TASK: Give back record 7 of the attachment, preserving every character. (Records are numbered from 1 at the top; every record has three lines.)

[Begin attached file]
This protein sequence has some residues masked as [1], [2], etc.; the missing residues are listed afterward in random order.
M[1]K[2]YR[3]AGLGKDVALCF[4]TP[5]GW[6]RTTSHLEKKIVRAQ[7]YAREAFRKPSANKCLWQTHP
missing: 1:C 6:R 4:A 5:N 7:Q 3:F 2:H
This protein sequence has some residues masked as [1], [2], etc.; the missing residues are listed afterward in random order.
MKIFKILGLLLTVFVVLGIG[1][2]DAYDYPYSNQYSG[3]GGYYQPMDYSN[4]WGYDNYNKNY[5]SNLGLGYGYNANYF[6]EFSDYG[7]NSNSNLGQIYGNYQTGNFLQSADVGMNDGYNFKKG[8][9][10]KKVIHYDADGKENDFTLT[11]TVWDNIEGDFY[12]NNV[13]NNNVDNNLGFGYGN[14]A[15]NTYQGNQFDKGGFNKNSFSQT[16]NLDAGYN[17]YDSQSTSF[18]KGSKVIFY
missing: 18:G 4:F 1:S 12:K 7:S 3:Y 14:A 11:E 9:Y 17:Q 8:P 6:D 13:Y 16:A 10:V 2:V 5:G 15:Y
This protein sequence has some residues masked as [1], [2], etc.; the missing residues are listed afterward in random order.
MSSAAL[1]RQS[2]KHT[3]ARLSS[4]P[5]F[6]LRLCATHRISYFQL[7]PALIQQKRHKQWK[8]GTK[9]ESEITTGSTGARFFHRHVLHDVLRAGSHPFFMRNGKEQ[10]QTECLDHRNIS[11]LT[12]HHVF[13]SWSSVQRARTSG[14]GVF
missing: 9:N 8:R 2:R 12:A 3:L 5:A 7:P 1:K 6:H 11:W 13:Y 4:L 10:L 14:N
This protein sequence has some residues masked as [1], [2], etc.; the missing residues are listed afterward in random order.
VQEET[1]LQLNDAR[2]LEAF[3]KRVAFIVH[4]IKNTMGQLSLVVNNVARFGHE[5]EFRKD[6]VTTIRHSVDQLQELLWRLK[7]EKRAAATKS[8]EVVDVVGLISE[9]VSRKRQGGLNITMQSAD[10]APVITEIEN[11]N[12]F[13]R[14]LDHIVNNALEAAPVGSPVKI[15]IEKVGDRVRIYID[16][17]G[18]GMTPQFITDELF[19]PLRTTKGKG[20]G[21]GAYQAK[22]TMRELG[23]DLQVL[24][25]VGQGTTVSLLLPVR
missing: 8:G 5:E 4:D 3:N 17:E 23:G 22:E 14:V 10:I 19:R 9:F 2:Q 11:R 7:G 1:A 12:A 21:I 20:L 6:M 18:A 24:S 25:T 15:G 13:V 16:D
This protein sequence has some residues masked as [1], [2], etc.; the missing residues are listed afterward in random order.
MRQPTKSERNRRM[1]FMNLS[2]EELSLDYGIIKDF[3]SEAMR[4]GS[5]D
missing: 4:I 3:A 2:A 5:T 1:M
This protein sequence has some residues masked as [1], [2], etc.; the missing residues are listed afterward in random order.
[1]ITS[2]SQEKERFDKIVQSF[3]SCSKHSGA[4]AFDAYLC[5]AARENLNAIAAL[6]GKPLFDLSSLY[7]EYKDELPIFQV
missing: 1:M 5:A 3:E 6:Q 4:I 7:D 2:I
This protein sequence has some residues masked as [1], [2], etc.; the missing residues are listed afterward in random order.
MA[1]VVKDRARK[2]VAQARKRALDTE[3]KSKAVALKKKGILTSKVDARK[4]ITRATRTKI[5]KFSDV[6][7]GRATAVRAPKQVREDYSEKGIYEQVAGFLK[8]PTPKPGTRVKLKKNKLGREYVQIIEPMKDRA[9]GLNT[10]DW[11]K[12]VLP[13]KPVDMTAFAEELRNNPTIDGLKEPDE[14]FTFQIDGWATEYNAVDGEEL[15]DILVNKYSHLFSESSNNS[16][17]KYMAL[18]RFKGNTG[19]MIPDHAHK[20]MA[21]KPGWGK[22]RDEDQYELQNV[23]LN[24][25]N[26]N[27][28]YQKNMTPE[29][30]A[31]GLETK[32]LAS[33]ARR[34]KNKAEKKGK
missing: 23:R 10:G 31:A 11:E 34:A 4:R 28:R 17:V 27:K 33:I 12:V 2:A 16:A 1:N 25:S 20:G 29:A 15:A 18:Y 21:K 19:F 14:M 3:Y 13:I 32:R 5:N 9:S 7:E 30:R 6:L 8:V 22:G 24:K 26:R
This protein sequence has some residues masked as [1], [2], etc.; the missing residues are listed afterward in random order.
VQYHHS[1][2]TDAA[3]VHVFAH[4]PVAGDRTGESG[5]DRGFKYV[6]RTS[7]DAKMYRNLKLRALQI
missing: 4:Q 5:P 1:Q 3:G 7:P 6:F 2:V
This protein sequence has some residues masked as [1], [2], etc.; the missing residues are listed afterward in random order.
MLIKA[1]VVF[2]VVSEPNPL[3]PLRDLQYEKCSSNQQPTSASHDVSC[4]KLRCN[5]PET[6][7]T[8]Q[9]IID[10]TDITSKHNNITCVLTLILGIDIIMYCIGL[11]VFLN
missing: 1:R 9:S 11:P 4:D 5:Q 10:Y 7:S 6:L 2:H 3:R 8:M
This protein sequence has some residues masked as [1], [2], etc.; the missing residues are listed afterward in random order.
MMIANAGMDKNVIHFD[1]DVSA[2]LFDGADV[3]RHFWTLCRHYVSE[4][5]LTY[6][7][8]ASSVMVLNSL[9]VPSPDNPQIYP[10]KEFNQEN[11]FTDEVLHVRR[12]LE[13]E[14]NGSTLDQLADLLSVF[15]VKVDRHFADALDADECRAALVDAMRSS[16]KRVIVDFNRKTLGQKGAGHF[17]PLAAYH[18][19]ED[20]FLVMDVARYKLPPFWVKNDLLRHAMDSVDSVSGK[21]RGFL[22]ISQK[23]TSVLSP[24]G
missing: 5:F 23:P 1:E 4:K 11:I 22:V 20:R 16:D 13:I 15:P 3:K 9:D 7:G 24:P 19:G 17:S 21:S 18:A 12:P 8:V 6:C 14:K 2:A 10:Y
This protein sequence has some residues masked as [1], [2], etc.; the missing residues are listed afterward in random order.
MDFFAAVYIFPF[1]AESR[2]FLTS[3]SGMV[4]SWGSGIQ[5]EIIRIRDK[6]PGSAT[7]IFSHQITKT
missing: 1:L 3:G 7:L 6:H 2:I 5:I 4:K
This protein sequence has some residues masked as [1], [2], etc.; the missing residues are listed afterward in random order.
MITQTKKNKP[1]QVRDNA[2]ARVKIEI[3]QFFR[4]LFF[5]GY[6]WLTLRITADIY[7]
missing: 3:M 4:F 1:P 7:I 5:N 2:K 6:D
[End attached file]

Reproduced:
This protein sequence has some residues masked as [1], [2], etc.; the missing residues are listed afterward in random order.
MA[1]VVKDRARK[2]VAQARKRALDTE[3]KSKAVALKKKGILTSKVDARK[4]ITRATRTKI[5]KFSDV[6][7]GRATAVRAPKQVREDYSEKGIYEQVAGFLK[8]PTPKPGTRVKLKKNKLGREYVQIIEPMKDRA[9]GLNT[10]DW[11]K[12]VLP[13]KPVDMTAFAEELRNNPTIDGLKEPDE[14]FTFQIDGWATEYNAVDGEEL[15]DILVNKYSHLFSESSNNS[16][17]KYMAL[18]RFKGNTG[19]MIPDHAHK[20]MA[21]KPGWGK[22]RDEDQYELQNV[23]LN[24][25]N[26]N[27][28]YQKNMTPE[29][30]A[31]GLETK[32]LAS[33]ARR[34]KNKAEKKGK
missing: 23:R 10:G 31:A 11:E 34:A 4:R 28:R 17:V 27:K 33:I 12:V 2:A 16:A 1:N 25:S 20:G 29:A 15:A 18:Y 21:K 19:F 14:M 3:Y 13:I 32:R 5:N 9:S 7:E 30:R 6:L 8:V 22:G 24:K 26:R